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See detailClassification and environmental properties of X-ray selected point-like sources in the XMM-LSS field
Melnyk, Olga ULg; Plionis, M.; Elyiv, Andrii ULg et al

in Astronomy and Astrophysics (2013), 557(A81),

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See detailThe XMM-LSS catalogue: X-ray sources and associated multiwavelength data. Version II
Chiappetti, L.; Clerc, N.; Pacaud, F. et al

in Monthly Notices of the Royal Astronomical Society (2013), 429

We present the final release of the multi-wavelength XMM-LSS data set,covering the full survey area of 11.1 square degrees, with X-ray data processed with the latest XMM-LSS pipeline version. The present ... [more ▼]

We present the final release of the multi-wavelength XMM-LSS data set,covering the full survey area of 11.1 square degrees, with X-ray data processed with the latest XMM-LSS pipeline version. The present publication supersedes the Pierre et al.(2007) catalogue pertaining to the initial 5 square degrees. We provide X-ray source lists in the customary energy bands (0.5-2 and 2-10 keV) for a total of 6721 objects in the deep full-exposure catalogue and 5572 in the 10ks-limited one, above a detection likelihood of 15 in at least one band. We also provide a multiwavelength catalogue, cross-correlating our list with IR, NIR, optical and UV catalogues. Customary data products (X-ray FITS images, CFHTLS and SWIRE thumbnail images) are made available together with our interactively queriable database in Milan, while a static snapshot of the catalogues will be supplied to CDS, as soon as final acceptance is completed. [less ▲]

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See detailClassification, photo-z and environment of X-ray selected sources in the XMM-LSS field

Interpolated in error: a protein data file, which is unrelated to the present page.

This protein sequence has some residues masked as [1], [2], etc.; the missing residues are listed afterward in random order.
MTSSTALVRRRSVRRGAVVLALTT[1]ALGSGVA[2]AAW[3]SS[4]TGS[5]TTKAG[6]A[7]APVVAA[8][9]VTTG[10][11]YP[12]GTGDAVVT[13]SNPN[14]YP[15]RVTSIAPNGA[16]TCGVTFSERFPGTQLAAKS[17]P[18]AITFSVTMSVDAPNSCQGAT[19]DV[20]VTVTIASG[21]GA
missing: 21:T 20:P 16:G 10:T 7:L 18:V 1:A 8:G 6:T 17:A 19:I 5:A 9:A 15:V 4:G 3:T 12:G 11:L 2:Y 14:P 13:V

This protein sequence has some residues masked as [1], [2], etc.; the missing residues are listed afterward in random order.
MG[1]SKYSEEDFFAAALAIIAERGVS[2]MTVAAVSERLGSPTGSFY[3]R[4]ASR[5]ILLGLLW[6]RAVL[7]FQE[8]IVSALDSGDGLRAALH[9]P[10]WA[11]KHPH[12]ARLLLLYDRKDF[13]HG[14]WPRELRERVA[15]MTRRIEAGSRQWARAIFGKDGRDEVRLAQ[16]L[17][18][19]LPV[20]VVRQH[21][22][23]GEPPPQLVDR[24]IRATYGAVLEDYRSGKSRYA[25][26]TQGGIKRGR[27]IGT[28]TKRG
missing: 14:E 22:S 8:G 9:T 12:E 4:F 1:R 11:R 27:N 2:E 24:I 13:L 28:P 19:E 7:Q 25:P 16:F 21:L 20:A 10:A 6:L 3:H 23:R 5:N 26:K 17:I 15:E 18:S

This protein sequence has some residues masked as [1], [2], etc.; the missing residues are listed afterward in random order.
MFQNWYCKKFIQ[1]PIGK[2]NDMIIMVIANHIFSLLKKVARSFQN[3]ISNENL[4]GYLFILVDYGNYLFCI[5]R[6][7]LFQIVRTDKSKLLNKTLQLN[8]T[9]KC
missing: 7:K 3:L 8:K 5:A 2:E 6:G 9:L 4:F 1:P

Melnyk, Olga ULg; Plionis, M; Elyiv, Andrii ULg et al

in Proceedings of the XXL Consortium meeting in the Castle of the Meudon observatory, from 9 to 13 July, 2012 (2012, July 09)

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See detailAngular correlation functions of X-ray point-like sources in the full exposure XMM-LSS field
Elyiv, Andrii ULg; Clerc, N.; Plionis, M. et al

in Astronomy and Astrophysics (2012), 537

<BR /> Aims: Our aim is to study the large-scale structure of different types of AGN using the medium-deep XMM-LSS survey. <BR /> Methods: We measure the two-point angular correlation function of 5700 and ... [more ▼]

<BR /> Aims: Our aim is to study the large-scale structure of different types of AGN using the medium-deep XMM-LSS survey. <BR /> Methods: We measure the two-point angular correlation function of 5700 and 2500 X-ray point-like sources over the 11 sq. deg. XMM-LSS field in the soft (0.5-2 keV) and hard (2-10 keV) bands. For the conversion from the angular to the spatial correlation function we used the Limber integral equation and the luminosity-dependent density evolution model of the AGN X-ray luminosity function. <BR /> Results: We have found significant angular correlations with the power-law parameters γ = 1.81 ± 0.02, θ[SUB]0[/SUB] = 1.3'' ± 0.2'' for the soft, and γ = 2.00 ± 0.04, θ[SUB]0[/SUB] = 7.3'' ± 1.0'' for the hard bands. The amplitude of the correlation function w(θ) is higher in the hard than in the soft band for f[SUB]x[/SUB] ≲ 10[SUP]-14[/SUP] erg s[SUP]-1[/SUP] cm[SUP]-2[/SUP] and lower above this flux limit. We confirm that the clustering strength θ[SUB]0[/SUB] grows with the flux limit of the sample, a trend which is also present in the amplitude of the spatial correlation function, but only for the soft band. In the hard band, it remains almost constant with r[SUB]0[/SUB] ≃ 10h[SUP]-1[/SUP] Mpc, irrespective of the flux limit. Our analysis of AGN subsamples with different hardness ratios shows that the sources with a hard-spectrum are more clustered than soft-spectrum ones. This result may be a hint that the two main types of AGN populate different environments. Finally, we find that our clustering results correspond to an X-ray selected AGN bias factor of 2.5 for the soft band sources (at a median <inline-formula>bar{z} ≃ 1.1) and 3.3 for the hard band sources (at a median <inline-formula>bar{z} ≃ 1), which translates into a host dark matter halo mass of 10[SUP]13[/SUP]h[SUP]-1[/SUP]M[SUB]&sun;[/SUB] and 10[SUP]13.7[/SUP]h[SUP]-1[/SUP]M[SUB]&sun;[/SUB] for the soft and hard bands, respectively. This paper is dedicated to the memory of Olivier Garcet who has initiated the present work just before his sudden death. [less ▲]

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See detailThe XMM-LSS survey: optical assessment and properties of different X-ray selected cluster classes
Adami, C.; Mazure, A.; Pierre, M. et al